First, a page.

Introduction: Jack-o'-lantern Kiwano
Jack-o'-lanterns are fun. They look nice, they are fun to carve, and they bring family together to carve them and fight over what their lanterns should look like.
I was too lazy to get pumpkins this year so I had to improvise. Fortunately an odd fruit planted itself on our garden quite late in the season so we had a bunch of unripe kiwanos that just called for some improvisation.
Throughout this instructable I will give you a few hints on how to solve technical problems when it comes to kiwano-carving, but the main takeaway from this instructable, as with all artistic projects, should be to dare to play with the shape. Break some eggs and see what happens!
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Step 1: Preparation
"When going to war, one must prepare his arsenal first." -me, at the time of writing this article
One thing I noticed when tackling kiwanos is that large and thick knives are one of the last things that could come in handy. Two Letraset knives shown in the photo above were my best friends for this job (An x-acto knife and an olfa blade could be used instead). I also needed a chunk of tin foil (more on that later) and a light source. I considered an LED but concluded that I have messed with the tradition enough and thus went with a good ol' candle (a scented one, no less - guess who failed to stock on neutral candles as well...)
Step 2: Cutting It Open
One may get away with cutting the top of a pumpkin in a straight line; one wont when dealing with kiwanos. They have a very thin and flexible (but strong) skin. A zig-zag cut was a must if I wanted the top to fit back on without constantly falling off. In case you ever molest the same fruit (vegetable?) I did, I suggest you avoid cutting through the horns as they are quite hard to cut through.
When I was done enjoying the view on red juice pouring out of the cut wounds delivered to the innocent fruit (don't ask where red comes from this 100% green fruit), I gently pried the top off. It needed a little persuasion with a knife but witnesses claim I was still gentle. A few moments later I learned that I need to watch out for those nasty spikes - my kiwanos seemed eager to retaliate for what I was doing to them.
Next I removed the seeds. I poked at the insides until I could skoop the seeds out with a spoon. You won't see a photo of this because the process was quite messy and I didn't want to test water resistance of my phone.
I left the top intact so it fit back on the base more easily.
Step 3: Design
Up until this point I was only dabbling with technical aspect of carving a kiwano. Now it was time to think of a design. I always knew that I wanted to make a mean Jack-o'-lantern to complement kiwano's spikes but I didn't know how to place the features around the horns.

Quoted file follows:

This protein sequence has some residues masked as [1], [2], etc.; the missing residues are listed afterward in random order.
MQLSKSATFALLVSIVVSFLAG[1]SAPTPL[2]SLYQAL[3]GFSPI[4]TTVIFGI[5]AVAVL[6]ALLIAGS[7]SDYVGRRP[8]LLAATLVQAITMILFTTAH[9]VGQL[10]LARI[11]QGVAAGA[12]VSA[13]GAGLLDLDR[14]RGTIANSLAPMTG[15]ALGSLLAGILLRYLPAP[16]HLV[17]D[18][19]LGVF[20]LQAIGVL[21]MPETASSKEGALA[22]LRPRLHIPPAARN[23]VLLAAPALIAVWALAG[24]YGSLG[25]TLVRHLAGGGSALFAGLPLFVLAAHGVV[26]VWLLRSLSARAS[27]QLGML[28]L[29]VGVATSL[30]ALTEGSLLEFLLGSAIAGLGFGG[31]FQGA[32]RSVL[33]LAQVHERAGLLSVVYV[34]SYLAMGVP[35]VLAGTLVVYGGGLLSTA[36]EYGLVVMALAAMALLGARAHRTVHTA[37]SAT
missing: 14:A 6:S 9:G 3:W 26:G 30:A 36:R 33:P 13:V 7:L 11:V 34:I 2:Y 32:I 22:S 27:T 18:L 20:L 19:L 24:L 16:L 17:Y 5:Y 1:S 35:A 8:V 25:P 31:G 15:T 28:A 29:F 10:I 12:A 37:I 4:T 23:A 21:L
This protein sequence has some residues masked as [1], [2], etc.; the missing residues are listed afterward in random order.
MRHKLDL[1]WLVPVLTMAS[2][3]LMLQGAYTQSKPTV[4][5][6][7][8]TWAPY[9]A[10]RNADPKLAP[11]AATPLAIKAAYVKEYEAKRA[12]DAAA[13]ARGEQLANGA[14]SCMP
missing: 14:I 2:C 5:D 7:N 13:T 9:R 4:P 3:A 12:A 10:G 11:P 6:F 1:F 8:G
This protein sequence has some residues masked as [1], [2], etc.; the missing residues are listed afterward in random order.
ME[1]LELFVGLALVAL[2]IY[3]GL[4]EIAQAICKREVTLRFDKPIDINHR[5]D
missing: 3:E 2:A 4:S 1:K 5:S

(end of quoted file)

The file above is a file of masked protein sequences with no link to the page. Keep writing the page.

I grabbed a green marker (so that it wouldn't be too noticeable) and planned out what I wanted to make.
I avoided cutting through the bumps because I gathered it would look weird. From the kiwanos I tortured before, I learned they are best left untouched or cut out entirely (eg. for eyes).
I went with three levels: uncut for body, stripped skin for eyeballs and full cut for remainder of eyes and mouth. I think my simplistic approach paid off quite nicely.
Step 4: Oxigen!
Kiwanos may have gotten all the stabbing, but it was the candles who kept getting suffocated. Three factors helped with that a lot: there was not much air inside to begin with, all the holes were above the candle and the openings were very small.
Therefore I had to add a path for airflow. I cut two holes in the back: one just above the candle's edge and one higher up. That let fresh air enter the chamber at the bottom, providing oxygen for the candle to burn, and exit through the chimney on the top.
Step 5: Tip of the Hat
Not only did the kiwanos try to suffocate the candle, they also tried to drown it. When the flame heated the "hat", it dripped juice, extinguishing the flame in mere seconds after being lit.
Here is where the tin foil came in. I lightly wrapped the top in it and pressed it against the "body". After that I tore off the excess and ended up with quite a decent looking and very compliant kiwano jack o'lantern (save for the fact that this exact one really didn't want to stand upright - but that is what you get, when you scoop it's brains out, I guess...).
Step 6: Lighting the Way for Jack, the Trickster
I could only get one semi decent photo of my kiwano, which I used for cover photo, so I hope you won't mind a group photo with a real pumpkin (I know I said I didn't have one; I received it in the evening of the cutting day) for the conclusion step.
If there is one thing I wish you took away from reading this article, it is that you shouldn't be afraid to break away from the mould, to dare to put a twist on well established forms and play with what you have. I had a bunch of unripe cucumber things that were good for nothing but being composted, but I turned them into a few hours of fun for my family and I.
If there were two things I could wish that you took away from reading this article, it is what I wrote above and that you open up your pumpkins in zig-zag. It is easier to do, harder to cut yourself and the lid fits back on better.
Would I go too far if I added another thing I wish you'd take away from reading this article? Yes? OK, I'll stop. But do cover the lid with tin foil, it reflects light better and lets your pumpkins last longer.
That's it from me. I hope you enjoyed this format of an instructable.
If you have any suggestions, comments or questions, feel free to use the comment section below.
Participated in the
Halloween Contest 2018